Hammer of Justice #5


[Editor’s Note: This review may contain spoilers]

Writer: Jeff Lemire

Artist: Michael Walsh

Colours: Michael Walsh

Letters: Nate Piekos of Blambot


Reviewed By: Derek McNeil



Black Hammer/Justice League: Hammer of Justice #5: Colonel Weird and the Green Lantern must convince the Black Hammer crew to go back to their own dimension to save the multiverse–which means giving up more than some may be willing to give.


I have been very much enjoying Jeff Lemire’s Black Hammer titles, which contain a number of characters that are pastiches or homages to various classic comics characters. So it is a special treat to see Lemire’s characters appear in the DCU.

Superman, Batman, Wonder Woman, and Cyborg are storming Madame Dragonfly’s Cabin of Horrors in an attempt to return to the DCU. Unfortunately, they have to fight through legions of supernatural monsters.

Meanwhile, Black Hammer heroes and the rest of the League are confronted with Mxyzptlk, who refuses to return everyone to their proper world unless they all are willing to go. But Gail has realized her deepest wish in the DCU: living in her true adult form instead of an eternal 9-year-old.

So, the fate of the two teams, as well as the existence of the DCU itself depends on getting the bratty young/old heroine to sacrifice her happiness for the common good. This is as Mxyzptlk intended and seems to make him a bit more villainous. He’s still a prankster, but with a nastier edge to his mischief. I think this characterization suits the character, making him less the comic-relief annoyance and shows him for the world-shaking threat that he truly is.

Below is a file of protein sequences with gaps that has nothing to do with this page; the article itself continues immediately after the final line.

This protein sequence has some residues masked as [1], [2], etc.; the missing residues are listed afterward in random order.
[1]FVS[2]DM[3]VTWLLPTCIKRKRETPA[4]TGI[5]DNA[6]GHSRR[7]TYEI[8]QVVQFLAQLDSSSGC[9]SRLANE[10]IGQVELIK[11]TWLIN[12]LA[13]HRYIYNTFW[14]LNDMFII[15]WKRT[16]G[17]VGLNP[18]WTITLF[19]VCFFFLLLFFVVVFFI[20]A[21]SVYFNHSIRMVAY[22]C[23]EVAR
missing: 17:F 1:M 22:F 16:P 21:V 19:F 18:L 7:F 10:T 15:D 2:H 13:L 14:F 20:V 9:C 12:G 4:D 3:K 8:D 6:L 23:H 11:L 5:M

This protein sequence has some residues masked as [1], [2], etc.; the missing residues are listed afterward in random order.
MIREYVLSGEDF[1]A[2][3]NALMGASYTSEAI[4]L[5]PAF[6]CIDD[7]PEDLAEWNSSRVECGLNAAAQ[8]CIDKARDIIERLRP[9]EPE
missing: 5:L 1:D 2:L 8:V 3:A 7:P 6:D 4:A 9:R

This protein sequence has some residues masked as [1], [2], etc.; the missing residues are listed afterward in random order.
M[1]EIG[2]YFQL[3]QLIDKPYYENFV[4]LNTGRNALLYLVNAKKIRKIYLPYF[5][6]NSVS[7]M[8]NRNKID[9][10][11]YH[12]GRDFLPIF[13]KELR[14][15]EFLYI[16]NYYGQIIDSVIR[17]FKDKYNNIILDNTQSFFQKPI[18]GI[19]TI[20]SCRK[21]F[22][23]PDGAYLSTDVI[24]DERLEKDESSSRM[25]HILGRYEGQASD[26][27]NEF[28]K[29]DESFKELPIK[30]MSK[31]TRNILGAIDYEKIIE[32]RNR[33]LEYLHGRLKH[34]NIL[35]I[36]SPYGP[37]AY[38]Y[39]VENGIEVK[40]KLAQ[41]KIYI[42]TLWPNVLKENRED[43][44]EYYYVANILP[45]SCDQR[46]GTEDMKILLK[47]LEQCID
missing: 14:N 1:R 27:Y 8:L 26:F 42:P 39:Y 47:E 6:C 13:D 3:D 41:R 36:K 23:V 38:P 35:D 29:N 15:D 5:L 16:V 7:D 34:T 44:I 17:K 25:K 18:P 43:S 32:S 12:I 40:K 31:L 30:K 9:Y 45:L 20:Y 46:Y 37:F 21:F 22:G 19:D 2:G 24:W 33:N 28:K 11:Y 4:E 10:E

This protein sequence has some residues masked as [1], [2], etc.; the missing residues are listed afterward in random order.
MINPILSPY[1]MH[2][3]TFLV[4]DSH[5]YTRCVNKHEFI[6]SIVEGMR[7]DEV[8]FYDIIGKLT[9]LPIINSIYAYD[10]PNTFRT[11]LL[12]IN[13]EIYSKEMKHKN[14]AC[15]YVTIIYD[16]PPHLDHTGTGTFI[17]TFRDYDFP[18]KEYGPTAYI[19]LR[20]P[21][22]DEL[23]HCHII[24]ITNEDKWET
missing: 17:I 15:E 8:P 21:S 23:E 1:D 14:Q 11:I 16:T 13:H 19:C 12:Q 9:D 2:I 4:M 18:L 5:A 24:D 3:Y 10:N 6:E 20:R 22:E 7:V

Hammer of Justice #5

Positives Cont.

But, we do see that Gail has not entirely lost touch with her heroic side. She realizes what harm she is risking, and what she must do. She declares, “We’re still heroes. And heroes always do the right thing. So, ultimately she does what is right, even if she insists to Mxyzptlk, “… I’m mostly doing it to stick it to you, elf!”

I also quite liked that before departing the world of the Black Hammer heroes, the League stays long enough to have a celebratory dinner with them. It puts me in mind of how the Justice League and Justice Society teams would have social get togethers.

I also liked Madame Dragonfly’s insistence that the everyone will soon have forgotten this adventure had even taken place. “It will all just be an imaginary story,” she tells them, in a neat nod to the classic Silver Age explanation for non-canon stories.

The issue ends with Mxyzptlk revealing to Colonel Weird that his real motivation was to distract the heroes while he figured out how to unlock the secrets of the Para-zone. This gives Mxyzptlk access to “All space. All time. All worlds.” I believe this portends future crossovers between the Black Hammer and DC worlds – at least I hope that’s what it means.



I don’t have a negative thing to say about this mini-series. I just wish it wasn’t over so quickly. But the ending didn’t feel rushed, and the possibility of a future installment is left open, so I can’t complain too much.

Hammer of Justice #5



I’ve usually enjoyed any of Jeff Lemire’s work, but Black Hammer has made him one of my all-time favourite writers. So, a story bringing together his creations with the foremost team of the DC Universe makes for an absolute classic. Kudos to Mr. Lemire for this story and to Mr. Walsh for his fine artwork!



You may also like